Insomnia can lead to insufficient time spent in each of the phases of sleep. This, in turn, can disrupt how the brain stores experiences and learning in short-term memory. Some cognitive effects of insomnia include:
- Attention, concentration, and focus problems
- Difficulty reasoning and making decisions
- Learning difficulties
- Memory impairment
Lack of sleep slows your thinking and can affect your judgment and reaction times, which can create additional problems if your job depends on making fast decisions.
Mental health and mood problems
Sleep is an important part of regulating mood. Not enough sleep can trigger psychiatric illness and mood disorders or make existing conditions worse. Insomnia and sleep deprivation have been linked to:
- Irritability, anger, or aggression
- Impulsive behavior
- Low energy
- Lack of motivation
- Mood swings
Sleep-deprived individuals can often find themselves on-edge and may overreact to frustrations, lash out at others, or make reckless decisions.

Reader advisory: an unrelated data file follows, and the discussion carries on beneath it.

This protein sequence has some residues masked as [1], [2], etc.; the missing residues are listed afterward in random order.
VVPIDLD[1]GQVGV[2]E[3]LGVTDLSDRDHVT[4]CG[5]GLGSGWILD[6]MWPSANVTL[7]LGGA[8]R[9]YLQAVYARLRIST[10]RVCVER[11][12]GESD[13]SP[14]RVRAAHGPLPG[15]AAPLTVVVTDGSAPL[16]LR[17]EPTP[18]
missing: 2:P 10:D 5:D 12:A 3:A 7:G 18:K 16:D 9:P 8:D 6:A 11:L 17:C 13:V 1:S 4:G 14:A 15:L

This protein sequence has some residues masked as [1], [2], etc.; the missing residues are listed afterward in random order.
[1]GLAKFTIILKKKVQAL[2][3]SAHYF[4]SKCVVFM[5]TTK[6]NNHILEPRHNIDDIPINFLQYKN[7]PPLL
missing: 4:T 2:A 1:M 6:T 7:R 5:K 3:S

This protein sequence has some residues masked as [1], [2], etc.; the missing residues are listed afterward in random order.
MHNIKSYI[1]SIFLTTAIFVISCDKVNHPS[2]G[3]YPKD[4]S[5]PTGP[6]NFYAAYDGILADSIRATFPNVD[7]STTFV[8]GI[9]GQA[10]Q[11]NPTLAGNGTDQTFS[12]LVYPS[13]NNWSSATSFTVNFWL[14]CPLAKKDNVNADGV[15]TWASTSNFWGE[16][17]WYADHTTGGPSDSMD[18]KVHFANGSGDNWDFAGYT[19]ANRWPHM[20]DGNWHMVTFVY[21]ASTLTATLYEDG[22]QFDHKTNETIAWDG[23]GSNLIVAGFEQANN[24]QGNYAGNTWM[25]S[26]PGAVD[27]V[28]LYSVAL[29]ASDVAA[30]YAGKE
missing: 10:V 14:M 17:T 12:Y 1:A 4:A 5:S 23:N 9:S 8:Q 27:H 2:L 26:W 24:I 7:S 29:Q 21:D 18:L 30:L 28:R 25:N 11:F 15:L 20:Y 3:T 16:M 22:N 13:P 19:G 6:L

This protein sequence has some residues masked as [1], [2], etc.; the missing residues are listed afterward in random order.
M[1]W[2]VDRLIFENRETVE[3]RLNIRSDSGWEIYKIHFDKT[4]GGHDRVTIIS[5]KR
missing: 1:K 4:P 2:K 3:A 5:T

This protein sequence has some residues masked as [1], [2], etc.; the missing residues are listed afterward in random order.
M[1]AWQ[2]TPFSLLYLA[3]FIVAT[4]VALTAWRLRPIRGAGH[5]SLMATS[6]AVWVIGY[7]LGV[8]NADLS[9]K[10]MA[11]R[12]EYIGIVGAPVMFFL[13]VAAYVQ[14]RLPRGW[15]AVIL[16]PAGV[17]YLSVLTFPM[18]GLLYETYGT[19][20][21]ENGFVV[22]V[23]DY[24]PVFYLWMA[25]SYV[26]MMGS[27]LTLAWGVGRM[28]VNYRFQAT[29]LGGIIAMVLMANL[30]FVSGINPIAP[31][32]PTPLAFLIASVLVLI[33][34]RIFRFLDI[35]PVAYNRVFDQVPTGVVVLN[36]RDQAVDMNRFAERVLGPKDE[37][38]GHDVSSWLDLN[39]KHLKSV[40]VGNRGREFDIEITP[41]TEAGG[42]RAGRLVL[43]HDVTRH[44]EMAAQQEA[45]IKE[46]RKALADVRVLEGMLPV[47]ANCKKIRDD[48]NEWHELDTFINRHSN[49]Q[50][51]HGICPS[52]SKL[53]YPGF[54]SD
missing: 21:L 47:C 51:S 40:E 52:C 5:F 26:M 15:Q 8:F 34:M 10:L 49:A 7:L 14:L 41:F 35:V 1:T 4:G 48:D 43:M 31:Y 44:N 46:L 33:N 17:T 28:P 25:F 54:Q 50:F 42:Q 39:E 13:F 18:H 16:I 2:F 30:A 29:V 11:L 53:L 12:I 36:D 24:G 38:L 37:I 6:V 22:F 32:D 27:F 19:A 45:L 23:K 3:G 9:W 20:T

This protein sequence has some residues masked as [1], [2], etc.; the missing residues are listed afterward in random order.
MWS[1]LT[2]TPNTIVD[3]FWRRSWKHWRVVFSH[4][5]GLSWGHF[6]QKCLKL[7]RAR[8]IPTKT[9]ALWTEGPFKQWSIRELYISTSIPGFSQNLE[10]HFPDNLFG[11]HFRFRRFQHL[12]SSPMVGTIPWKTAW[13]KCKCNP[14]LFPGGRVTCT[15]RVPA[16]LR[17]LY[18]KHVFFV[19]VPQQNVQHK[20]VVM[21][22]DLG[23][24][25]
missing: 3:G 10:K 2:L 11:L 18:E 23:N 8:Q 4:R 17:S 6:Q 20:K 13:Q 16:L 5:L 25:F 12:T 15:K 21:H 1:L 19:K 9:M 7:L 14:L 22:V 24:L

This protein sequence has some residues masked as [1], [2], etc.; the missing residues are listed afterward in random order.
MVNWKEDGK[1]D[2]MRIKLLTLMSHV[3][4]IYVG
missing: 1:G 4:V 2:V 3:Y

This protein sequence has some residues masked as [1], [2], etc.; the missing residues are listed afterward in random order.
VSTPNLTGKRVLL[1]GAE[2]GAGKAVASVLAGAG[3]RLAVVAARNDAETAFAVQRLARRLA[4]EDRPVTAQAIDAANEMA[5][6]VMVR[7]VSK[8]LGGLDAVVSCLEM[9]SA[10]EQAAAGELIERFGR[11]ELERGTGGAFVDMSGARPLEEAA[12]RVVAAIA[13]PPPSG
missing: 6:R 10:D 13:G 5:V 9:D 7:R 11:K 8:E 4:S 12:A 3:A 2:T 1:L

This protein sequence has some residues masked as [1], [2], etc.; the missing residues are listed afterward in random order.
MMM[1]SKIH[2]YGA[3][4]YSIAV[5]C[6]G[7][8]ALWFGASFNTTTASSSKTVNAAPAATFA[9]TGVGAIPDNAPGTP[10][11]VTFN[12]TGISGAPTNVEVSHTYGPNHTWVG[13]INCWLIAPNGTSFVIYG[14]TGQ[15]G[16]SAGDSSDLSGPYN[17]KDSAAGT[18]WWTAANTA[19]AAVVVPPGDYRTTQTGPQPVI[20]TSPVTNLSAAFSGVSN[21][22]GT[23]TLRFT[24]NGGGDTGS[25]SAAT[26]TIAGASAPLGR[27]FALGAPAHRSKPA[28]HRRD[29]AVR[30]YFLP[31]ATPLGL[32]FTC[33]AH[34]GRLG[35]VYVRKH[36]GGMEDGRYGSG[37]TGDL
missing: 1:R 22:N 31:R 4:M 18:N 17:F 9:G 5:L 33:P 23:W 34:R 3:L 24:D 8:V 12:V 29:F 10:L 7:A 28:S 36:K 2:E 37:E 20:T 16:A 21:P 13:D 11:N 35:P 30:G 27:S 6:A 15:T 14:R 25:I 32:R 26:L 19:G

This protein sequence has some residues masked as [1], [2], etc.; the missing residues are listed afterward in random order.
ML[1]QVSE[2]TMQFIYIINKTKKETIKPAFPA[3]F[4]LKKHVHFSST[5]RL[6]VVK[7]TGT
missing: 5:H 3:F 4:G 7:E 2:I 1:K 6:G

Obesity, and obesity-related health problems
Sleep plays a role in your body’s balance of hunger hormones (ghrelin and leptin) and insulin. Insomniacs may find themselves overeating or choosing the wrong foods (or caffeinated drinks) to counteract daytime drowsiness. The result can be:
- Excessive weight gain
- Heart problems, high blood pressure, and diabetes
- Joint strain and injury
- Lower back pain
- Metabolic disorder
- Posture problems
Teens and kids are often affected by these issues, too. One study with teens indicated that the odds of become obese increased with each lost hour of sleep.
Waking up tired or being excessively sleepy throughout the day is a classic sign of insomnia (and of many other sleep disorders). You may have:
- Excessive daytime sleepiness
- Microsleeps—instances of tiny naps, just a few seconds long, over which you have little control
- Physical exhaustion and fatigue
This tiredness can become dangerous if it causes you to lose strength when you need it or fall asleep on the job or behind the wheel.